I have been carrying the G21 for a few weeks now, and have found it to be far more comfortable to carry than I expected. Since a duty holster is outside your belt and comfort isn’t such an issue, I’ll focus on carrying the G21 Gen 4 concealed because that is primarily how I do it, as absurd as it may sound to carry a full-sized .45 concealed.
At first I used a Blackhawk Serpa paddle holster. The draw was smooth and quick even though the gun is locked in, but I found the holster was not ideal for CCW – at least for me. They are outstanding range holsters, and I have used their duty version for uniformed carry. However, the paddle holster itself sticks out pretty far on my side, and doesn’t keep as discreetly concealed as I’d like.
Later I stumbled upon Double Tap Holsters out of Michigan. They offer an excellent Kydex holster, at a price we can all afford, and with a very quick turnaround time. The holster also comes with a lifetime warranty. After poking around their website, I ordered a Mk I Outside the Waistband holster for my G21. The initial holster was very tight, and I sent it back for a little tweaking. It was quickly sent back, and now after a break in of a dozen draws or so, is pulls naturally and with ease, but keeps it tight in the ride when you want it to stay put.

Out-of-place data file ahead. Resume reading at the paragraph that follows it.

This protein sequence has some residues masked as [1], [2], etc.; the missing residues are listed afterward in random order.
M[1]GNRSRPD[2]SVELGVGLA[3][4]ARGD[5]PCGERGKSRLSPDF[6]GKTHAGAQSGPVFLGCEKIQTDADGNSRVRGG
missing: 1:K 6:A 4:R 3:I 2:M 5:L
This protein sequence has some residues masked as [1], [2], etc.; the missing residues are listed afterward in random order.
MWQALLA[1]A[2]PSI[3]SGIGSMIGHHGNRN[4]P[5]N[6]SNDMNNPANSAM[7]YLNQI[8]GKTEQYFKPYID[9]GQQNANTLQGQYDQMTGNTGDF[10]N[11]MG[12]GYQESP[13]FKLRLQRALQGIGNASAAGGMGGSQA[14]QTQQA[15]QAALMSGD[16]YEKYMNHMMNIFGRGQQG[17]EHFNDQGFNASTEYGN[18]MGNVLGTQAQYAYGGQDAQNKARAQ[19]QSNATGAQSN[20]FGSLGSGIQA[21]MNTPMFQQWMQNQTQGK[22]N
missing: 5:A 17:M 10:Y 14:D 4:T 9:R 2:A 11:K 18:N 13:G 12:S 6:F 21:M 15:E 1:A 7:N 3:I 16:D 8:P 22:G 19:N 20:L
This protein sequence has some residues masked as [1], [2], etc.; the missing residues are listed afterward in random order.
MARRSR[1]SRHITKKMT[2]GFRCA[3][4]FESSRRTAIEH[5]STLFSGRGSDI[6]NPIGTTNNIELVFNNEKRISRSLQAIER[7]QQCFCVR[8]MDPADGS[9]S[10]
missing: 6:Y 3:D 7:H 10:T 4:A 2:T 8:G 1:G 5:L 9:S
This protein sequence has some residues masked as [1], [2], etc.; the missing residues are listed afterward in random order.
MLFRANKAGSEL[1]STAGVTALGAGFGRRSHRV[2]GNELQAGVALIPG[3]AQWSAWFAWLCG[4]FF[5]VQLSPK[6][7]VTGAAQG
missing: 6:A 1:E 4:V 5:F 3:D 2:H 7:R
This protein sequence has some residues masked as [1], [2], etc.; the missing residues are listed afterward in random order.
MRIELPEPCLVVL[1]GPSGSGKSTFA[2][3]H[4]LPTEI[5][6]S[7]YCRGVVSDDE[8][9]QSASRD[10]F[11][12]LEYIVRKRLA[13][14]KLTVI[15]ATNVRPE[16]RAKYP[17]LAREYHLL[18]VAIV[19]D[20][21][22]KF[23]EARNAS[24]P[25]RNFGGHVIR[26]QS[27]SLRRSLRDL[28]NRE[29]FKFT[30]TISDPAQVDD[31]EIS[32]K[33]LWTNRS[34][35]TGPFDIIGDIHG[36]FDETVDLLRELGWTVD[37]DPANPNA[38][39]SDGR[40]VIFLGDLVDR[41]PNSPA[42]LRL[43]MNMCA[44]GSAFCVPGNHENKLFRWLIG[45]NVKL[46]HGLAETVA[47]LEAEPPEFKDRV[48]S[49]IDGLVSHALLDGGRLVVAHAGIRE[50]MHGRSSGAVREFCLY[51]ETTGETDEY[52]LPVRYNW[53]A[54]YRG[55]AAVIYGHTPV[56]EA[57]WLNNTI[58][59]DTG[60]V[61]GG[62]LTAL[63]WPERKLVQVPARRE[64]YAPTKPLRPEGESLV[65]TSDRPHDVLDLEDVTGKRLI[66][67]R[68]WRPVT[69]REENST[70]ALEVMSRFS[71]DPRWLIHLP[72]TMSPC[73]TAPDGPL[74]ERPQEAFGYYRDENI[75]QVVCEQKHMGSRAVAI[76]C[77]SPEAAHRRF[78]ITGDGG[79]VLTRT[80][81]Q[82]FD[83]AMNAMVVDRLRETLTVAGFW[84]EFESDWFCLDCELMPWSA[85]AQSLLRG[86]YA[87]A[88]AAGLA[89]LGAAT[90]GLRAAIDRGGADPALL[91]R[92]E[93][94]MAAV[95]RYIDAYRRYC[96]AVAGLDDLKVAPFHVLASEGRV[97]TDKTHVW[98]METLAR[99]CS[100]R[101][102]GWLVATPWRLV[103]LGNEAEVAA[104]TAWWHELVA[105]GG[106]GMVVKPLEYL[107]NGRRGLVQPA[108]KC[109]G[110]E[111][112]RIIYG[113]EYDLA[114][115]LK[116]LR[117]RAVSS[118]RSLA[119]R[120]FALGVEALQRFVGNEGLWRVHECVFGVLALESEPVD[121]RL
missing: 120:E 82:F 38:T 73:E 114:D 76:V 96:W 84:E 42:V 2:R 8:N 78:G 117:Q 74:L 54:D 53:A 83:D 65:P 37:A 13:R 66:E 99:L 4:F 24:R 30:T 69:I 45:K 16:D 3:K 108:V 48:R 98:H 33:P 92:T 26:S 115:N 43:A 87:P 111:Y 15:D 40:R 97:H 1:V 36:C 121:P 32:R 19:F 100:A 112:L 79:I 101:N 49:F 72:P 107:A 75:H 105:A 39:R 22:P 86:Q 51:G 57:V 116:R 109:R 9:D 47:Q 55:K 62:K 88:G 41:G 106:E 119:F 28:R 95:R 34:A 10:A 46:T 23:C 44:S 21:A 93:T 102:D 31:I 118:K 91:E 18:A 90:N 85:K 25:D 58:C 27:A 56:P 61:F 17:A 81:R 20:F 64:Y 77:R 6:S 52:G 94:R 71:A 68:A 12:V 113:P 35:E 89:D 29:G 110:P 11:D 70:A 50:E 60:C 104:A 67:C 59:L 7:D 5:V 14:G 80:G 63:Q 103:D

The Mk I is similar in design to other kydex holsters that have become so popular these days. The holster holds the gun tight to the body, and as a result, it carries easily and doesn’t flop around – which is very unusual for this size gun. I had it on for days at a time, even fell asleep on the couch after a long day at work, and never felt it.